From 'Crouching Tiger' To 'Secret Songs': Composer Tan Dun's Next Move

Chinese composer Tan Dun's latest work, Nu-Shu: The Secret Songs of Women, was inspred by an ancient language spoken in a remote area of Tan's home province of Hunan. i i

Chinese composer Tan Dun's latest work, Nu-Shu: The Secret Songs of Women, was inspred by an ancient language spoken in a remote area of Tan's home province of Hunan. Courtesy of the artist hide caption

itoggle caption Courtesy of the artist
Chinese composer Tan Dun's latest work, Nu-Shu: The Secret Songs of Women, was inspred by an ancient language spoken in a remote area of Tan's home province of Hunan.

Chinese composer Tan Dun's latest work, Nu-Shu: The Secret Songs of Women, was inspred by an ancient language spoken in a remote area of Tan's home province of Hunan.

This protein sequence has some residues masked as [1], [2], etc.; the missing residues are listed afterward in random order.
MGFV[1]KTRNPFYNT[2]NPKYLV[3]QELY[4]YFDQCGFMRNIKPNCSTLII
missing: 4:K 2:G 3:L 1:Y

Courtesy of the artist

Chinese composer Tan Dun has written an opera for Placido Domingo and his works have been performed by the some of the world's greatest orchestras. In addition to writing music for the Beijing Olympics, he wrote the Oscar-winning score for Crouching Tiger, Hidden Dragon.

Now, Tan Dun has turned his attention to his home province of Hunan for his latest composition. It is a multimedia work, comprising film, an orchestra and a harp soloist, entitled Nu-Shu: The Secret Songs of Women. The music tells the story of an ancient secret language used by women in Hunan province to communicate with friends and family after being sequestered into marriages that took them far from home.

This Thursday, the Philadelphia Orchestra and harp soloist Elizabeth Hainen will present the American premiere of The Secret Songs of Women. NPR's Rachel Martin spoke with both Hainen and Tan Dun about the origins of the piece and its eclectic presentation of sound, including a passage in which water becomes a percussion instrument. Hear their conversation at the audio link.

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